Three Easy Tips for Better Bookmaking

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If you’re taking your first steps in creating books with Blurb BookSmart®, there are some simple things you can do to ensure your Blurb book looks as good as possible right from the get-go. They may seem obvious and they may seem small, but keeping these things in mind can make all the difference in the world. Thanks to Jay, one of the experts on the Blurb Customer Support Team, for sending these tips our way.

1. Select the right photos

There’s more to choosing photos than just looking for interesting images. Lighting can make a huge difference, since in general a poorly-lit photo will not print as well as one taken in good lighting conditions.

Think about how a professional magazine photo shoot is set up with lots of bright, even light. This is done to ensure the photos will look good in print. But even if you’re not a pro, you’ll find that selecting photos that are bright can help a lot. And if your images are naturally dark, such as photos taken at night or in caves, you can get a big boost by lightening them in your preferred photo editing software before placing them in your book.

One more thing: if you’re using BookSmart to make your book, digital images straight from your camera will work best. If you have to scan images instead, make sure you format them correctly for BookSmart.

header change Three Easy Tips for Better Bookmaking

2. Keep headers and footers consistent

Here’s one of those details that’s easy to miss: making sure the headers and footers on your book’s pages stay consistent across your book.

BookSmart will automatically add your title to page headers and page numbers to your footers if you use a template that includes them (some templates leave them out). If you want to show something else instead, like an author name, just click inside the header or footer and use the drop-down menus to change the text. You can apply these changes one page at a time, or for all your pages in one go. But you may want to wait to do this until all the other parts of your book are finished, since adding or reorganizing pages can override the settings you choose.

3. Watch out for cover trim edges

One more trick for creating a professional look is too keep an eye on the edges of your book and make sure you don’t get too close. This is especially important for covers.

How close is too close? It depends on the cover option you choose. For softcover books or hardcovers with a dust jacket, make sure to keep your critical content (people’s heads, for example, or any text) at least 1/4 inch away from all edges. But if your book is a hardcover with the ImageWrap option, you’ll want to give that critical content a full inch of space. This is because of the way ImageWrap covers are bound: you can get more information by checking out our ImageWrap trim FAQ.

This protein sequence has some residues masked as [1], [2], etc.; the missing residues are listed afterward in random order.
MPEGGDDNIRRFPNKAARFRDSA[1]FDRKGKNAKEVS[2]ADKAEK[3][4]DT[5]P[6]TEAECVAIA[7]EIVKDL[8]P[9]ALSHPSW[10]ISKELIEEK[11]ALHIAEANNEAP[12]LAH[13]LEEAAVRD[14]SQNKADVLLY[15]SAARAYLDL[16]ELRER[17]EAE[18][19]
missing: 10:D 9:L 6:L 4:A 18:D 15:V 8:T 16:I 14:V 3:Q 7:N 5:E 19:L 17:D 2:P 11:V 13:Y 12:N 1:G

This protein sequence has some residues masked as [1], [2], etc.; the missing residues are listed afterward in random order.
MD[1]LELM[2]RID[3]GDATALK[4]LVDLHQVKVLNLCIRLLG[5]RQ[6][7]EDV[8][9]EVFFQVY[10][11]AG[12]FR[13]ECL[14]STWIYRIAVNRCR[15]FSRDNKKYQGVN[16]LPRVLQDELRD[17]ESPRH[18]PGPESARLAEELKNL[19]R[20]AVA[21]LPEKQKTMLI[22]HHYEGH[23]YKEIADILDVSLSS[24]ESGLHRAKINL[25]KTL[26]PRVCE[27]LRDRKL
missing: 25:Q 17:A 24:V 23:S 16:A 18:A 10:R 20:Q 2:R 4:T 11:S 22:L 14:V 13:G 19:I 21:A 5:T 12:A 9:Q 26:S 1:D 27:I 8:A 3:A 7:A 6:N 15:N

And there you go. Remember those three things — make sure your photos are bright, check your headers and footers, and leave plenty of trim space on your cover — and your book will turn out looking great!

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  1. Amazing! I just downloaded this program and started working on the cover for the novel I haven’t finish yet. Ha! :D

      September 15, 2010 – 7:15 pm   Permalink
  2. Great and useful post! I had to learn these things the hard way…but luckily I had ordered a proof book and all the above mistakes was clear as day. I corrected and then launched my book campaign. I’m getting great feedback now from my book “Elemental Atmospheres”. So I totally concur with the points you make in your post!

    Thanks again,


      September 16, 2010 – 12:17 pm   Permalink
  3. I’d also add the following, since the better the image is to begin with, the better it will look in print

    A good quality digital photo is one:
    a. taken with a good quality digital camera (good optics and digital sensor)
    b. a photo that has not been enlarged either in post-processing or by in-camera digital zoom (never (ever) use digital zoom).
    c. a photo that has been properly shot (good lighting, no blur)
    d. a photo shot within the camera’s ideal ISO range (usually a low ISO such as ISO 100)
    e. a photo that has been stored in either a lossless format (i.e. TIF) or a very low compressed JPEG (highest camera JPEG quality setting).

    By Michae
      September 16, 2010 – 1:59 pm   Permalink

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